The UK’s Met Office, in conjunction with the University of East Anglia, has forecast that 2007 is likely to be the warmest year on record globally, beating the current record set in 1998.
The forecast expects the global temperature for 2007 to be 0.54 °C above the long-term (1961-1990) average of 14.0 °C, and issues a 60% probability that 2007 will be as warm or warmer than 1998, the current warmest year on record (1998 was +0.52 °C above the long-term 1961-1990 average). The 95% confidence range of the global forecast is that the temperature will lie between 0.38 °C to 0.70 °C above normal.
Each January the Met Office issues a forecast of the global surface temperature for the coming year. The forecast takes into account known contributing factors, such as solar effects, El Niño, greenhouse gases concentrations and other multi-decadal influences. Over the previous seven years, the Met Office forecast of annual global temperature has had a mean forecast error size of just 0.06 °C.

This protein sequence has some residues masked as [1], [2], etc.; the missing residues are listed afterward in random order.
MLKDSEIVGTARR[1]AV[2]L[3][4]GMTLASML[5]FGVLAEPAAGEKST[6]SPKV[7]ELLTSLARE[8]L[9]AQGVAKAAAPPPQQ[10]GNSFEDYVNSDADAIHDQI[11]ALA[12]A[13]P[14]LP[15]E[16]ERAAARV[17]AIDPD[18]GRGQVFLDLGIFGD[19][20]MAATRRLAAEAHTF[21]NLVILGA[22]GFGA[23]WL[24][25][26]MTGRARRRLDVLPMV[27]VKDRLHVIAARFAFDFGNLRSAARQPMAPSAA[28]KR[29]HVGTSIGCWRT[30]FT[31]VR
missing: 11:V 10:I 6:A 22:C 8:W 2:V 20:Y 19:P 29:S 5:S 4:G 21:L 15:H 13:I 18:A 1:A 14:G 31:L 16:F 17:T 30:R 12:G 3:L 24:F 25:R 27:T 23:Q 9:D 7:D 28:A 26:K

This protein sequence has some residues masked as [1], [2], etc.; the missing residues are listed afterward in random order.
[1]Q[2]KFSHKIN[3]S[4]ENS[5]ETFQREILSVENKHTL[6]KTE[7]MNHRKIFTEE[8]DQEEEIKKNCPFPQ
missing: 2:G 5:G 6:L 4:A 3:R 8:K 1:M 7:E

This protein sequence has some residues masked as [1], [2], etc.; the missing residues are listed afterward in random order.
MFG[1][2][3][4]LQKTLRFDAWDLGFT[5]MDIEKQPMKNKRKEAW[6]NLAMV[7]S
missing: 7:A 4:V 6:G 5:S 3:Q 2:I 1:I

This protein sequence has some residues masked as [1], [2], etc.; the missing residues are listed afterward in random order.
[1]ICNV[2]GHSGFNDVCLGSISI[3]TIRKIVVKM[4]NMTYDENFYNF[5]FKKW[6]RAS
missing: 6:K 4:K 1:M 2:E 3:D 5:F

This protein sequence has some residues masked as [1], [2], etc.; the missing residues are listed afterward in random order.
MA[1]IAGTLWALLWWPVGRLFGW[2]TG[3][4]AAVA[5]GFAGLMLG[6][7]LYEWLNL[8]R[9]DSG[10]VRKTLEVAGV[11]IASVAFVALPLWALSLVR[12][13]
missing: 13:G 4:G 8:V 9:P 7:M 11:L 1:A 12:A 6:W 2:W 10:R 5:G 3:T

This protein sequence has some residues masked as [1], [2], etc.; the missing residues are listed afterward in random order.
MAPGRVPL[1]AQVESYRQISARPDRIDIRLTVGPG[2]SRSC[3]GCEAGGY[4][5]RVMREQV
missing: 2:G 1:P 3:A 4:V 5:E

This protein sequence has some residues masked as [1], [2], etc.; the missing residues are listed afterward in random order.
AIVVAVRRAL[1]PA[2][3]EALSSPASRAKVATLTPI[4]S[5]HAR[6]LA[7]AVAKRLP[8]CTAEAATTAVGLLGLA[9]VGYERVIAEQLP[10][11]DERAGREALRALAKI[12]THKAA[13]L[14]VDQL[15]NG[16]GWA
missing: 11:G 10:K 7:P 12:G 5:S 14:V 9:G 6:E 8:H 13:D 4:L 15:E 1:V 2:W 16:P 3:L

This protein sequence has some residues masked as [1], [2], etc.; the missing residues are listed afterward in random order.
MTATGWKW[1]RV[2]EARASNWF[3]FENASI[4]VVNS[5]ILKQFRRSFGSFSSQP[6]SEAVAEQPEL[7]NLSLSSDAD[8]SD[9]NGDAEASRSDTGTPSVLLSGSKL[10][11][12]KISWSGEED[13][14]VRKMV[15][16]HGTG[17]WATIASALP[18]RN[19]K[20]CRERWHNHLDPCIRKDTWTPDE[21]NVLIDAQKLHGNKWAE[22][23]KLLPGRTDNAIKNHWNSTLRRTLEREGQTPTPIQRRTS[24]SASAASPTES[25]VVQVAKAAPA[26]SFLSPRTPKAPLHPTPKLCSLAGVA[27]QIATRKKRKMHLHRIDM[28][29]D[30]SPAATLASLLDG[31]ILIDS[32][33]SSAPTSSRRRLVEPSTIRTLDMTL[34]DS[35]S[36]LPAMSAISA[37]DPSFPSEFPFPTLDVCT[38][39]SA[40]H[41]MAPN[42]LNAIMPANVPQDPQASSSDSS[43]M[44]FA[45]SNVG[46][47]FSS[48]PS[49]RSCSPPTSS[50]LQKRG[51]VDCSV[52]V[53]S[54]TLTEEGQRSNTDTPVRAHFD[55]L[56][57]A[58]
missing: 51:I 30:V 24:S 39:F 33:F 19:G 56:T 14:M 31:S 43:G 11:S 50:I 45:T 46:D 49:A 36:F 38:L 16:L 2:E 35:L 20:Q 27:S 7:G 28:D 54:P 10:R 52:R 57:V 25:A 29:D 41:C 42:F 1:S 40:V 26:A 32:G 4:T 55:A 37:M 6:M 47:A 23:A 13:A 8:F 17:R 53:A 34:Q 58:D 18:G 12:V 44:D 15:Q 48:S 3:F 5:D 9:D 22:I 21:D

The potential for a record 2007 arises partly from a moderate-strength El Niño already established in the Pacific, which is expected to persist through the first few months of 2007. The lag between El Niño and the full global surface temperature response means that the warming effect of El Niño is extended and therefore has a greater influence the global temperatures during the year.
Although 2006 was the sixth-warmest year on record globally according to the World Meteorological Organization (earlier post), the year was the warmest on record yet for the UK.
For the whole of the UK, 2006 had a mean temperature of 9.7 °C, 1.1 °C above the 1971-2000 long-term average and the highest in the series going back to 1914. Ranked warmest years for the UK going back to that date are:
- 2006 (9.73 °C)
- 2003 (9.51 °C)
- 2004 (9.48 °C)
- 2002 (9.48 °C)
- 2005 (9.46 °C)